It has long been news that overfishing persists in many of the world’s oceans. Fish and invertebrate stocks have been over-exploited for our ever-hungry, growing human population, leaving some species in dangerous decline.
The establishment of marine protected areas (MPAs) across the globe has been hailed as the silver bullet for conservation, with reports of increased catch, and spillover of recovered populations into adjacent fisheries, helping to replenish overfished stocks. But there may be unintended consequences if these areas are left unchecked. As populations of certain species are restored, disease can increase too.
Lundy Island, off the coast of Devon, was the UK’s first MPA. It was established as a marine nature reserve in 1986, incorporated a no take zone in 2003 and was designated a marine conservation zone in 2010.
Four years of monitoring from 2003 to 2007 saw a marked increase in commonly fished species, such as lobster, inside the no take zone when compared to fished areas.
But in 2010, a study of Lundy called for a cost-benefits review of marine reserves, after it was found that shell disease in European lobsters may be increasing inside the protected area, supposedly caused by the high density of certain species.
We returned to Lundy the following year to monitor the populations of European lobster. When we compared a fished area to the eight-year-old, unfished, no take zone, we found more abundant, and larger lobsters inside the no take zone
This phenomenon is a well known upshot of establishing MPAs and one of the reasons they are celebrated. Local fishermen agreed that since the no take zone was implemented, there has been an increase in catch around the area.
But in the same survey, we found that there was a higher probability of lobsters being injured inside the Lundy no take zone. Injury is thought to be induced by the European lobsters’ aggressive and solitary nature, so naturally in areas of high density such as the no take zone we expected to find a lot. Still, injury is known to be a precursor to disease. The shell of a lobster is its first line of defence and once breached, this may give rise to entry of pathogens.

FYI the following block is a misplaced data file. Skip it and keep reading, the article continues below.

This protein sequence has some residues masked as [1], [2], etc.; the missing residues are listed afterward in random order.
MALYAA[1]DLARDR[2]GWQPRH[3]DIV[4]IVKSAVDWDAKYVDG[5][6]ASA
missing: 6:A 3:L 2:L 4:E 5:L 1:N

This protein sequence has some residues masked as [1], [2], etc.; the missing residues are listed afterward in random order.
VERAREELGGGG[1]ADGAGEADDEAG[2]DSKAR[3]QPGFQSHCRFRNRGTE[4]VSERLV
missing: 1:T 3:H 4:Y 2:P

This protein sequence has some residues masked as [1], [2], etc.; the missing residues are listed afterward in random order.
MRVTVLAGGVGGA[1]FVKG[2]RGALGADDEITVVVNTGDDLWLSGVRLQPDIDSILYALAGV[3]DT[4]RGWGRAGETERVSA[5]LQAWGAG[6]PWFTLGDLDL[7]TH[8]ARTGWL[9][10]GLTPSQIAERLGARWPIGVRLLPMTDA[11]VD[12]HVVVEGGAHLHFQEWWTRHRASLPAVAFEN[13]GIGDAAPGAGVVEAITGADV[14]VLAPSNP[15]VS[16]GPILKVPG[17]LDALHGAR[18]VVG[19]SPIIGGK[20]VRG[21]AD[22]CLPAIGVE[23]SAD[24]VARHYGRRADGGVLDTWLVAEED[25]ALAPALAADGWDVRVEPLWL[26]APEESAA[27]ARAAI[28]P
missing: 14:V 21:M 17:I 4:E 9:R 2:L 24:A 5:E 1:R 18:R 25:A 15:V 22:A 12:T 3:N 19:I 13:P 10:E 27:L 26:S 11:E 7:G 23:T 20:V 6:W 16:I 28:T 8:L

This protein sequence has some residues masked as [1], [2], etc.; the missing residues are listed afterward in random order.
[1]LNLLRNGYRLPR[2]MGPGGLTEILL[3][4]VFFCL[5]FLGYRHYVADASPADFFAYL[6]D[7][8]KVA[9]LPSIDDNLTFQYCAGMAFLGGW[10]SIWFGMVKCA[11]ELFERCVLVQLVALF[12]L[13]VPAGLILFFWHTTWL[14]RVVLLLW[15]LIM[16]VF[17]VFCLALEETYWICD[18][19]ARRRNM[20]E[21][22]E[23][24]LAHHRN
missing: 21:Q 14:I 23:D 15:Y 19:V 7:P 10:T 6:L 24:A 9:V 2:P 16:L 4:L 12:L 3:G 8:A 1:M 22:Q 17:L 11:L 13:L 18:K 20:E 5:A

In the past, disease in American lobsters is thought to have contributed to the collapse of a lobster fishery in southern Massachusetts. It is important to monitor disease and understand the effects on populations elsewhere in the world, especially those species which are commercially exploited.
Our study is interesting in that it introduces the idea that un-fished populations in marine parks may eventually reach a threshold at which conditions become unhealthy. This may even introduce the possibility of controlled fishing in long-standing no take zones.
This may be a controversial move but studies have shown high abundance in marine reserves may render animals vulnerable to disease particularly because infections can no longer be “fished out”. A total ban on fishing is certainly positive in allowing recovery of populations back to unexploited densities, but they may have a finite time span of success.
There is no doubt that fishery closures and marine protected areas do help contribute to the conservation of species, but the important message here is that we must monitor them closely. In November 2013, the UK designated 27 new MPA sites. Monitoring species richness, abundance and disease in these areas will be crucial to avoid any unwanted byproducts such as disease increase.